“CODA’s proposal was selected because of its clever identification and use of locally available resources – the waste products of skateboard-making – to make an impactful and poetic architectural statement within MoMA PS1′s courtyard,” said Pedro Gadanho, Curator in MoMA’s Department of Architecture and Design. “Party Wall arches over the various available spaces, activating them for different purposes, while making evident that even the most unexpected materials can always be reinvented to originate architectural form and its ability to communicate with the public.”
Continue after the break for the complete project description.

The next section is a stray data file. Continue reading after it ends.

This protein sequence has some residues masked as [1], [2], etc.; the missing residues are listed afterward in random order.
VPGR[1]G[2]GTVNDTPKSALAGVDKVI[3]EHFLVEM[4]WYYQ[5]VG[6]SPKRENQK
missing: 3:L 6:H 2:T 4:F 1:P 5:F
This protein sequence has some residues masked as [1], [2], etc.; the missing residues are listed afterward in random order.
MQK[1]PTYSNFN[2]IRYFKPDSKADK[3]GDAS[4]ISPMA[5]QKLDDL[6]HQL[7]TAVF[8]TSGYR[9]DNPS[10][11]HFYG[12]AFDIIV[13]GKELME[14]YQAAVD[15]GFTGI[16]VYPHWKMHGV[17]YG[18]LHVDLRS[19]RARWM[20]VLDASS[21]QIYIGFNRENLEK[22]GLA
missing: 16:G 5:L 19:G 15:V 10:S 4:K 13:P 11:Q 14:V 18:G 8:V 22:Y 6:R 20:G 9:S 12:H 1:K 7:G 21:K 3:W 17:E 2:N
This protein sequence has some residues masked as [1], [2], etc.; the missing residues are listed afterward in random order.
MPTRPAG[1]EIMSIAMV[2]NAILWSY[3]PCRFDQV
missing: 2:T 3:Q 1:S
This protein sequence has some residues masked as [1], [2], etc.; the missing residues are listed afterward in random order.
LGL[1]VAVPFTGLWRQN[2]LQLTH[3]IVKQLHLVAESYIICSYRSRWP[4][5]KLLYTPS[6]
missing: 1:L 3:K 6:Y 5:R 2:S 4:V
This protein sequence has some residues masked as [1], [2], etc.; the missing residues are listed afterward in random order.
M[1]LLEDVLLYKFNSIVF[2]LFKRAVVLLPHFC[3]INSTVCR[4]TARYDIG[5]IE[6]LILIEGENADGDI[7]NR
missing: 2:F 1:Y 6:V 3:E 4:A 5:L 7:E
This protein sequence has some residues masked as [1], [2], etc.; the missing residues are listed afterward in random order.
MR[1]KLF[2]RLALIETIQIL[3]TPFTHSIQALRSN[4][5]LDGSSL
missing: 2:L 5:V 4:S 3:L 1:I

Created and conceived by Patrick Duffy, the creative director of the OUT NYC, and designed by award-winning Italian designer and architect Antonio Pio Saracino, the Arches of Hope installation will be launched at its opening reception on Thursday, January 17, from 6:30pm-8:30pm at the OUT NYC and be on display until January 24. In collaboration with Lifebeat: Music Fights HIV/AIDS and the MTV Staying Alive Foundation, the stunning and inspiring interactive art installation will be unveiled on the eve of President Obama’s second inauguration as part of a multi-faceted campaign aimed at raising awareness of the rise of HIV and AIDS in young people. More images and information after the break.